It’s bound to be another intriguing season at the Holden Centre, having not played finals football since 2013. Nathan Buckley has placed himself under the guillotine, the proud club expects success, and new recruits will be desperate to make an immediate impact. Celebrating the 125th anniversary of the Collingwood Football Club, their performance will again be a weekly discussion point for fans and analysts alike.
FB: Jackson Ramsay, Lynden Dunn, Tyson Goldsack
The Pies’ backline has been an unsettled commodity throughout the Buckley era, and an inconvenience that is likely to continue in 2017. The return of Jackson Ramsay bolsters the run and carry out of the back half, providing rebound and dare, alongside the ability to defend the opposition’s dangerous small forward. Goldsack has been out of favour in recent times, however should serve as the 3rd tall, with the capacity to play small or tall any given week.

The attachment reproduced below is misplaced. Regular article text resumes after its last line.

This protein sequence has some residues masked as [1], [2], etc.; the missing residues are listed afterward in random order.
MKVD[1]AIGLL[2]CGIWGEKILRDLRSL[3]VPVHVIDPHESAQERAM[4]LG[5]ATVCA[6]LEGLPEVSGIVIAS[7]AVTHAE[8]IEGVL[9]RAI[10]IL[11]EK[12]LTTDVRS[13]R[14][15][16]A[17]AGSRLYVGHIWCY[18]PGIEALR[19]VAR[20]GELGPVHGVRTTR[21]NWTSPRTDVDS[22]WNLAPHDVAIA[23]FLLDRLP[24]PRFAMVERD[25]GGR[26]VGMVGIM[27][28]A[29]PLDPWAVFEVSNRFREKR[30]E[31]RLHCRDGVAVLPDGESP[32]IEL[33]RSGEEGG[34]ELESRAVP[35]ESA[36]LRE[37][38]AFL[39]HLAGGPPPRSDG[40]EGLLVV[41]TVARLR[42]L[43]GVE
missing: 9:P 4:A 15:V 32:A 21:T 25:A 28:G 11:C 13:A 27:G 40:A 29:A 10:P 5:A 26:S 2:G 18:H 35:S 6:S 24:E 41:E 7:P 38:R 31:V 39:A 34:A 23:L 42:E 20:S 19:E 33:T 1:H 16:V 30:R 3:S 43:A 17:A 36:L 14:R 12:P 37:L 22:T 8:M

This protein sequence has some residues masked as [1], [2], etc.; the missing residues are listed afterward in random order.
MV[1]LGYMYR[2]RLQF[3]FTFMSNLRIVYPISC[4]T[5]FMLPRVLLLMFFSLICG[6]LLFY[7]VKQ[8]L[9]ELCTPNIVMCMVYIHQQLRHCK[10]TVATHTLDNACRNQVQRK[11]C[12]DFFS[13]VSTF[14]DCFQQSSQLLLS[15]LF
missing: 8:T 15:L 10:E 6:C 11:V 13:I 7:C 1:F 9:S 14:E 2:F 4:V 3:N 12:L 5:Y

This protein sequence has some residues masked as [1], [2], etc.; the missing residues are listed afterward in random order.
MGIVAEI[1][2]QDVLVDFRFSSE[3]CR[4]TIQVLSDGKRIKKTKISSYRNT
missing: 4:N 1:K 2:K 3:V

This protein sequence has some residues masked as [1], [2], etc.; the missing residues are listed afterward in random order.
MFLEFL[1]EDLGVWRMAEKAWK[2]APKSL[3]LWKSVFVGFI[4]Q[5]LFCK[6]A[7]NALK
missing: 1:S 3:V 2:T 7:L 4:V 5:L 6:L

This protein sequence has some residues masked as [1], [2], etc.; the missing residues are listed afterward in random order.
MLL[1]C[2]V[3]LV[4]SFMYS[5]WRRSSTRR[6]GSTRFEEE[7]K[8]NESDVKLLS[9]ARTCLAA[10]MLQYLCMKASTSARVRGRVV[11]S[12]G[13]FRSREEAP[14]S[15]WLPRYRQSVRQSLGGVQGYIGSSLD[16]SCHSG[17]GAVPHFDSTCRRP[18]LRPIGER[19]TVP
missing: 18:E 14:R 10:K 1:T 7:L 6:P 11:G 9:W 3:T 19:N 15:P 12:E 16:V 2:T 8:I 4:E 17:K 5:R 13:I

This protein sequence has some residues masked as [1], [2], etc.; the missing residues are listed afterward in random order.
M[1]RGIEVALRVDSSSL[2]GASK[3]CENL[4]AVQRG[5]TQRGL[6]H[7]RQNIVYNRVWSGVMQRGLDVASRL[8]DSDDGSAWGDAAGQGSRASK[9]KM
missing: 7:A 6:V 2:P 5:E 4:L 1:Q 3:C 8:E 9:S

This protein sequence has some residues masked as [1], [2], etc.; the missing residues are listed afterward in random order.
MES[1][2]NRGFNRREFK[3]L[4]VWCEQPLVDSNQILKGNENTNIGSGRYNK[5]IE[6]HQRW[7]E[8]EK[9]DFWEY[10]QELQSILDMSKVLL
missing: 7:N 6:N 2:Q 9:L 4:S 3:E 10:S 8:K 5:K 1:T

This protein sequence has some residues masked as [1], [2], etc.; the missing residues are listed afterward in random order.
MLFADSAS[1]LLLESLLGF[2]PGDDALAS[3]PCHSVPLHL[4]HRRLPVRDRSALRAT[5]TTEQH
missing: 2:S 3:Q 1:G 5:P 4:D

The full-back position will come down to Lynden Dunn and Henry Schade, both new to the club. Dunn offers strength and experience to the young side, as oppose to the youthful option in Schade. Buckley knows what he’s getting from Dunn, which is why I’ve given him the nod, nonetheless, Schade could certainly take his place if the Pies’ go down the development path.
HB: Brayden Maynard, Ben Reid, Jeremy Howe
Another case of lacking continuity, the half-back line is capable of becoming an elite force, given a clean run. After an underwhelming start to the season up forward, Howe transformed his game into an intercepting, rebounding half-backman, finishing 5th in the Pies B&F. Howe’s ability to read the play and set up attacking forays was a revelation, and will only improve after a settled pre-season. Maynard will man the other flank, playing with immense passion and intensity, which makes up for his occasional clangers.
Ben Reid is arguably Collingwood’s most valuable player, transforming the backline every time he takes the field. The former All-Australian CHB is an exceptional intercept marker and ball user, and the focal point of an often-shaky defence. If Reid can stay in one piece, it’ll go a long way to a return to finals football.
C: Daniel Wells, Taylor Adams, Steele Sidebottom